British ex-marine escapes Kabul with 200 cats and dogs

British ex-marine escapes Kabul with 200 cats and dogs

After serving in Afghanistan in the mid-2000s, the former Royal Marine, who is from Dovercourt in Essex, set up the Nowzad animal shelter in Kabul.

Former Royal Marine Paul 'Pen' Farthing who founded an animal shelter in Afghanistan secured a safe passage out of the country with around 200 cats and dogs. Farthing, who was stuck in Thursday's Kabul airport bomb blasts, landed at Heathrow Airport on Sunday morning.

A privately funded chartered plane carried Farthing and his animals to London, raising questions about the relative value placed on human and animal lives.

Farthing's charity confirmed that he and the animals left the country without his staff. After arriving in Heathrow, Farthing tweeted that he had "mixed emotions and true deep feeling of sadness for Afghan."

Iain McGill, a veterinarian involved in the campaign, said the animals appeared healthy and had been placed in quarantine.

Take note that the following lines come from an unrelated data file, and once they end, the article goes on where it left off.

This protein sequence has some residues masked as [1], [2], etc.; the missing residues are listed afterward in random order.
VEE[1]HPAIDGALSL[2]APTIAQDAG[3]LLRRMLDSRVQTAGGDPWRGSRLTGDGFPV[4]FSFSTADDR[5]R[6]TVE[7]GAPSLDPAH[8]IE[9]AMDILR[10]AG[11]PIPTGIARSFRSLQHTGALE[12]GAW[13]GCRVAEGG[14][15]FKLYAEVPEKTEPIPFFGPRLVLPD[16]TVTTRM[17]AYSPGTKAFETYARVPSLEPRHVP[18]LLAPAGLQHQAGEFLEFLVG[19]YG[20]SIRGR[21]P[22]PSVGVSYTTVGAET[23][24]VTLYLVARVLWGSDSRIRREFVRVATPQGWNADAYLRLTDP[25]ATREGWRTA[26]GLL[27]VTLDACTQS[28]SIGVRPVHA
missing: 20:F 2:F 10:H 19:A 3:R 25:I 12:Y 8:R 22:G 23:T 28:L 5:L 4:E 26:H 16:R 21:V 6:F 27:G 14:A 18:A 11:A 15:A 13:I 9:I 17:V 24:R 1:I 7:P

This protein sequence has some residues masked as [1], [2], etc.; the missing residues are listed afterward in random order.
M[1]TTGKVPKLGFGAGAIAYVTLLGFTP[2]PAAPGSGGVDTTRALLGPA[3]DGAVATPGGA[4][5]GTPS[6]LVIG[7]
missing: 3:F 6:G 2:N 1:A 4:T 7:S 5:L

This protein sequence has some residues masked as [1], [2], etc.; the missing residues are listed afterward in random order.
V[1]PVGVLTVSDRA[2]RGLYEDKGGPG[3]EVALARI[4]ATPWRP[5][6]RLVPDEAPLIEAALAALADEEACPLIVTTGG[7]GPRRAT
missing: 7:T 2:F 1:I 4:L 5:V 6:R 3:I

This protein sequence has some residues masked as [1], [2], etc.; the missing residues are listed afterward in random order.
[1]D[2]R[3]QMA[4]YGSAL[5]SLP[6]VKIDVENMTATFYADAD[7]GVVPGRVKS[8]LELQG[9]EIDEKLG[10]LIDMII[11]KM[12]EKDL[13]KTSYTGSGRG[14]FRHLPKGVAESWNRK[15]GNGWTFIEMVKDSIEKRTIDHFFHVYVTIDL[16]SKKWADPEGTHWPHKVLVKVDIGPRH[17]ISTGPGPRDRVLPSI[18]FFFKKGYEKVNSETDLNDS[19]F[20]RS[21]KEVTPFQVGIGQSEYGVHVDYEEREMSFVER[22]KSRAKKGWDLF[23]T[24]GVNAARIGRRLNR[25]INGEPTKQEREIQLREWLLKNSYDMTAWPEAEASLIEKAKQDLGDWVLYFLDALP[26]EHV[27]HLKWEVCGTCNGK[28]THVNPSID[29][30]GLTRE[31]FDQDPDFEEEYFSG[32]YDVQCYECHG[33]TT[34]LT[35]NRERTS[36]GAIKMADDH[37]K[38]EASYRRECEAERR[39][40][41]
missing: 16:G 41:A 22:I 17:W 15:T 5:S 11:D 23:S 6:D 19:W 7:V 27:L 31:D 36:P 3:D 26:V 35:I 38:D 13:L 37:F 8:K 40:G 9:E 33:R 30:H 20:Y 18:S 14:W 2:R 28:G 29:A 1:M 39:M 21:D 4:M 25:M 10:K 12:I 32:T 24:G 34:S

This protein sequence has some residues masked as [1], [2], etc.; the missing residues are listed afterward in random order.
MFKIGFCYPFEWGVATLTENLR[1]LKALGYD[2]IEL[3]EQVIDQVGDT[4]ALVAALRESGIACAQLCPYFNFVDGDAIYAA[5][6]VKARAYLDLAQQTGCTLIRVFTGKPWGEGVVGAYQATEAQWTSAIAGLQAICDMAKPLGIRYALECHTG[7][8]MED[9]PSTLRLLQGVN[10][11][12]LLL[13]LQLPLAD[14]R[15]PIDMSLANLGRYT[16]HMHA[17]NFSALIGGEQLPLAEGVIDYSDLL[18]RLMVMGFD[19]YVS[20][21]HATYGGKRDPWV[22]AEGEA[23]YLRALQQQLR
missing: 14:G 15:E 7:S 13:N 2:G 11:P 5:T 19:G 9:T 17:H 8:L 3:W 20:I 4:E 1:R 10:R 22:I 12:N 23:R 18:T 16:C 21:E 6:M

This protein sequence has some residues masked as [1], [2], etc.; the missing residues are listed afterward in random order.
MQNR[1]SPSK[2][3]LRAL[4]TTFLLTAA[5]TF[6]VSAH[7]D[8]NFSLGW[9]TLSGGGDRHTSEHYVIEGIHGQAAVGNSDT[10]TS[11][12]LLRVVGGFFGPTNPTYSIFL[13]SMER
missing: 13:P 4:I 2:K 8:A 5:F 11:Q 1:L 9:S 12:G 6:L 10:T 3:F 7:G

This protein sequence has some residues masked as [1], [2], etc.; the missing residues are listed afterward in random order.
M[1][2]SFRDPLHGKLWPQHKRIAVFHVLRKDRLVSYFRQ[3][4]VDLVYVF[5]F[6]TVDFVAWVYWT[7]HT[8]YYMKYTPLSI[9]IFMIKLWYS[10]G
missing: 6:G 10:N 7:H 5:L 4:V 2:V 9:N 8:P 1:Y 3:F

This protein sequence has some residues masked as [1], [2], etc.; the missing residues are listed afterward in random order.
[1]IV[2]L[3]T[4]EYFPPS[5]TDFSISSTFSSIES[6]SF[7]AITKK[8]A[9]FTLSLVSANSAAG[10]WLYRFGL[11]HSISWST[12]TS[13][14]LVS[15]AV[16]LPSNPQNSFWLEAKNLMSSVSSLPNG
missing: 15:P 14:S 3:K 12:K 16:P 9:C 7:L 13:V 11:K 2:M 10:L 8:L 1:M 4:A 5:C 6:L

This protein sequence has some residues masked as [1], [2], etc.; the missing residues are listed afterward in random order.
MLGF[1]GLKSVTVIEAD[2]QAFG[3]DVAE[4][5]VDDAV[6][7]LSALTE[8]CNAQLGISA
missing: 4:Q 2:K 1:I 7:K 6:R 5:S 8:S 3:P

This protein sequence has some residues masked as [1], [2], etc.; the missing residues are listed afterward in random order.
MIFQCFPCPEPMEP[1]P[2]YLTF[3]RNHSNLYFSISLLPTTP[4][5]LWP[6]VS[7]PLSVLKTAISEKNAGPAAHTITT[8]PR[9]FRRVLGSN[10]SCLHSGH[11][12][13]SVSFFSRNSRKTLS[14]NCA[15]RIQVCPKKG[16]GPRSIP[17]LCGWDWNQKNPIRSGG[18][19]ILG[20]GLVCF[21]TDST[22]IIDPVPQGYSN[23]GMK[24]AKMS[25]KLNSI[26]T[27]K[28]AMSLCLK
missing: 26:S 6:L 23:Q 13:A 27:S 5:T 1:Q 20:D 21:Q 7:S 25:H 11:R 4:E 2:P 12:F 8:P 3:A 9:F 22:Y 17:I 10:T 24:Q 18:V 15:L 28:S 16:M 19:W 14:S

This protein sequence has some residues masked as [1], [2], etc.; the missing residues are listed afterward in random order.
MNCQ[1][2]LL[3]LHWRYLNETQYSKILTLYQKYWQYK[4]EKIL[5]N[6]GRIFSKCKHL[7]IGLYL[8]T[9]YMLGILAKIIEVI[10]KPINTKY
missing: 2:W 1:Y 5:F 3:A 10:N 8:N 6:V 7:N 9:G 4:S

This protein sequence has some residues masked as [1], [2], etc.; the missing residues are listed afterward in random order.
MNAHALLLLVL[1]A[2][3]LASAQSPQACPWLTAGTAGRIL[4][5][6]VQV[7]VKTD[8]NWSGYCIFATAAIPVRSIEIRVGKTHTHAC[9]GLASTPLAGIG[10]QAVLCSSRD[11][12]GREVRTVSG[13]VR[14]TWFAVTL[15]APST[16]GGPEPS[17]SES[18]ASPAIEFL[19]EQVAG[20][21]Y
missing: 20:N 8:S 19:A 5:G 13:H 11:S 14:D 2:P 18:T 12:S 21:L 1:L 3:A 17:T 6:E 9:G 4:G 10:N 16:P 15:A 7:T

After the Taliban took over Afghanistan, Farthing and his supporters campaigned to have his staff, their families and 140 dogs and 60 cats evacuated from the country in a plan he named Operation Ark.

Farthing was eligible for evacuation in Britain's military airlift along with Afghan members of his staff and their families. However, he refused to leave without the animals.

In the tweet, Farthing said that he arrived at Heathrow with a "partial success" of Operation Ark. He added that he had "witnessed first hand the compassion Heathrow is showing Afghan refugees."

After serving in Afghanistan in the mid-2000s, the former Royal Marine, who is from Dovercourt in Essex, set up the Nowzad animal shelter in Kabul.

"The Operation Ark mission is still ongoing and we are working tirelessly to ensure that we reach a positive conclusion for our staff," the Farthing's charity said in a statement.

Animal welfare campaigner Dominic Dyer, who has acted as a UK-based spokesman for Farthing, said that the Taliban guards would not let the Afghan staff enter, even though they had papers permitting them to come to the UK, AP reported. He said Nowzad would continue to work to get them safely to Britain.

Related Stories

No stories found.
Indians In Gulf
www.indiansingulf.in